The woman who accused Alabama Senate candidate Roy Moore of sexually assaulting her when she was a teenager has admitted she herself wrote part of the yearbook inscription used to support her initial allegations.

In a press conference Nov. 13, Beverly Young Nelson said Moore tried to force himself on her in a dark car behind the restaurant where she worked as a waitress in high school. It was the most serious of the multiple sexual misconduct allegations that have been levied against Moore.

Of the nine women who have stepped forward with claims about Moore’s past behavior, Nelson offered the only thing close to physical evidence — an inscription from Moore in her 1977 Gadsden High School Yearbook.

“To a sweeter, more beautiful girl I could not say ‘Merry Christmas’ — Christmas 1977. Love, Roy Moore D.A. 12-22-77 Olde Hickory House,” it reads.

At the press conference, Nelson and her attorney, Gloria Allred, said Moore wrote those words weeks before the alleged assault. However, in an interview with ABC’s Good Morning America on Dec. 8, Nelson acknowledged for the first time she herself had retroactively added the date and location under the inscription from Moore.

While she has confirmed those “notes” were in indeed added later, Nelson stood by her original story and told reporters at a press conference Friday that the rest of the inscription was written by Moore while he was an assistant district attorney in Etowah County, Alabama.

The same day, Allred released a report from a forensic document expert who analyzed Nelson’s yearbook and found the signature in it matched Moore’s based on a review of several documents the for jurist signed around the same period of time.

The Moore campaign has scheduled a press conference at 3 p.m. today to address the latest developments. However, his attorneys have repeatedly demanded the yearbook be turned over to “a neutral custodian” for similar evaluations and Allred has each time refused.

Moore has capitalized on that refusal daily through his social media accounts. Since Nov. 14, he has used Twitter to publicly count each day of “New York attorney Gloria Allred’s refusal to turn over her fake yearbook for third-party examination.”

With only four days to go until the election, many in Alabama seem divided over the allegations against Moore and whether they’re truthful or a political ploy to hurt his chances in the race.

Moore, however, has managed to regain some of the support he lost from own party when the allegations were first published.

Earlier this week — following the first direct endorsement from President Donald Trump — the Republican National Committee reinstated its support for Moore, which it pulled in mid-November. Since then, the proliferation of pro-Moore ads on TV and online has noticeably ramped up.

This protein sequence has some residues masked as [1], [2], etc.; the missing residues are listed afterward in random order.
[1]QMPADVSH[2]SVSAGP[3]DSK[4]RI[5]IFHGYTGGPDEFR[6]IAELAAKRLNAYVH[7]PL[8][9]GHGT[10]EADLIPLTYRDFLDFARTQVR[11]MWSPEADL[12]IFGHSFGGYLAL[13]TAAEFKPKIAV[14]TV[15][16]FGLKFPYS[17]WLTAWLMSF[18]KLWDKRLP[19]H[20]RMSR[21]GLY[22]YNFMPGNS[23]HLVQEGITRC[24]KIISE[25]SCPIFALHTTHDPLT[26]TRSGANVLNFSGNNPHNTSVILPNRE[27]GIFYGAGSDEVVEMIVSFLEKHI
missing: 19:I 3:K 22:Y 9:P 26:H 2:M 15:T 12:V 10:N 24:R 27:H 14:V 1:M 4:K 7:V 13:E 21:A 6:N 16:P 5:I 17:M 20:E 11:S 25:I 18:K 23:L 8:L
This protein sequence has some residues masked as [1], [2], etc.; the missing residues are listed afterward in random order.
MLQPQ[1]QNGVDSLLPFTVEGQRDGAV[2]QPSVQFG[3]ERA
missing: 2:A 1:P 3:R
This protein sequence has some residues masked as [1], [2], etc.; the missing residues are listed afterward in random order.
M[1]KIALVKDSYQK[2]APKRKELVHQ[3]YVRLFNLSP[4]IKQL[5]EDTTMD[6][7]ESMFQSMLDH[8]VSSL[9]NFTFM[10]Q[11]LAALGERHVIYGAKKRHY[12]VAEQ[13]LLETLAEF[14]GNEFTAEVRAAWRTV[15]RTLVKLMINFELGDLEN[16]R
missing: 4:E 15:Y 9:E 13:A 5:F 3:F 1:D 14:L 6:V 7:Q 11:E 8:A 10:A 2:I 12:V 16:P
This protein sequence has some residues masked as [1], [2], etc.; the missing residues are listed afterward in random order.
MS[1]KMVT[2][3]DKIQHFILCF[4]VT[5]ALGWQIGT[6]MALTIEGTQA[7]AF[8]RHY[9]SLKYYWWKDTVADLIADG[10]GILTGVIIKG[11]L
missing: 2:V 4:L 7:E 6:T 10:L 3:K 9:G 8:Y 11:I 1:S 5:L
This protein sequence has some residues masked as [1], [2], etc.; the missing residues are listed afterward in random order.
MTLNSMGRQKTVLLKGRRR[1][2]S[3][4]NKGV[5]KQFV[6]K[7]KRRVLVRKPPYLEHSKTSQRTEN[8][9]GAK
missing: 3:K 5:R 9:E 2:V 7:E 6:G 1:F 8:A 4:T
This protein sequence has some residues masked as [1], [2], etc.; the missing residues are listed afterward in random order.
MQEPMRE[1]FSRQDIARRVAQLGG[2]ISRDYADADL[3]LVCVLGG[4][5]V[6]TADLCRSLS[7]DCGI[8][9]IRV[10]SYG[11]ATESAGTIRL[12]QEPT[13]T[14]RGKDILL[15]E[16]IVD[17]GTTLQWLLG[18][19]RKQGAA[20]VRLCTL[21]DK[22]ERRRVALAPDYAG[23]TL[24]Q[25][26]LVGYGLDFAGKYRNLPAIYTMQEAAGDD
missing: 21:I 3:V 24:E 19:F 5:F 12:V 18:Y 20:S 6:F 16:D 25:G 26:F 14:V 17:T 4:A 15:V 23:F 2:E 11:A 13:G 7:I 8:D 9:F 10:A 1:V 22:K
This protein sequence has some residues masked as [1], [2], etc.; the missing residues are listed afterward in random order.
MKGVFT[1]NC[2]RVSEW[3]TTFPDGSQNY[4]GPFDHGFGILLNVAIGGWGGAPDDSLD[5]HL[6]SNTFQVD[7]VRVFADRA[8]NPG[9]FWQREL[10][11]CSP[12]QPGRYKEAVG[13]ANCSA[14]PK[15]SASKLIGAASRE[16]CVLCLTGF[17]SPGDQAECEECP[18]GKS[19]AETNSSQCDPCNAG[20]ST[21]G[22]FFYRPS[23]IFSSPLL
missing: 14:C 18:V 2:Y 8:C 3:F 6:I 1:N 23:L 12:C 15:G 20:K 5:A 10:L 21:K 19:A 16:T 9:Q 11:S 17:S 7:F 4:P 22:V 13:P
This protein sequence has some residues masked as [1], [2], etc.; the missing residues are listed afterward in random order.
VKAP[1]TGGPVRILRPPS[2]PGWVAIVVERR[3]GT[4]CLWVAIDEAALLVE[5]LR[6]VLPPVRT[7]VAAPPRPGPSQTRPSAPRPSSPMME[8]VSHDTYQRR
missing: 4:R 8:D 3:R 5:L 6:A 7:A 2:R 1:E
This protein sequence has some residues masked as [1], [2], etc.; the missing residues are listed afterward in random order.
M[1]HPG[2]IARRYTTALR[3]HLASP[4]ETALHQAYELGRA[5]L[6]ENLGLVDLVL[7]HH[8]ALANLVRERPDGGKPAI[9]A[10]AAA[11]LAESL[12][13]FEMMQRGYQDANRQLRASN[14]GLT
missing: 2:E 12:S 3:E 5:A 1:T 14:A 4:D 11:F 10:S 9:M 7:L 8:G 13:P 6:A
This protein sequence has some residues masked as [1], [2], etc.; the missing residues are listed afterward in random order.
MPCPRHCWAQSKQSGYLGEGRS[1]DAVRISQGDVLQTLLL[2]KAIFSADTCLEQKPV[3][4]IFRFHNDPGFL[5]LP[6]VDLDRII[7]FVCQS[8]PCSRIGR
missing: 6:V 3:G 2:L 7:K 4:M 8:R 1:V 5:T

Ads supporting Moore’s Democratic challenger, former U.S. Attorney Doug Jones, have also been in the news recently after complaints were filed with Alabama Secretary of State John Merrill and the Federal Elections Commission (FEC) over the content of an ad from a pro-jones Super PAC.

Highway 31, which has spent close to $2 million on the race, was recently criticized over some of the content in its advertisements, specifically for one attacking Moore with the sexual misconduct allegations against him.

The advertisement told Alabamians their votes in the Dec. 12 election would be “public record,” giving some the impression that whom they voted for would be released publicly.

After receiving complaints, Merrill’s office condemned the ad as misleading has characterized it as “voter intimidation.” He also clarified that, while Alabama does keep a record of which registered voters show up to the polls, no record is kept of who they voted or.

Outside the state, Alabama has become a focal point in a national discussion about sexual assault and misconduct that has recently impugned several members of Congress.

On Thursday, Sen. Al Franken (D, Minn.) resigned in the wake of multiple allegations against him, just days after U.S. Rep. John Conyers, Jr. (D, Mich.) announced he would step down over allegations of sexual misconduct.

Across the aisle, it was recently discovered U.S. Rep. Blake Farenthold (R, Texas) used $84,000 of taxpayer money to quell a sexual harassment lawsuit, though he has given no indication of resigning.

Rep. Trent Franks (R, Arizona) announced his resignation Friday after colleagues learned he had asked two female employees to bear his children as surrogates in the past.

In his departing remarks to the Senate this week, Franken referenced the allegations against Moore but also the numerous allegations of sexual assault and harassment against Trump:

“I, of all people, am aware that there is some irony in the fact that I am leaving while a man who has bragged on tape about his history of sexual assault sits in the Oval Office and a man who has repeatedly preyed on young girls campaigns for the Senate with the full support of his party.”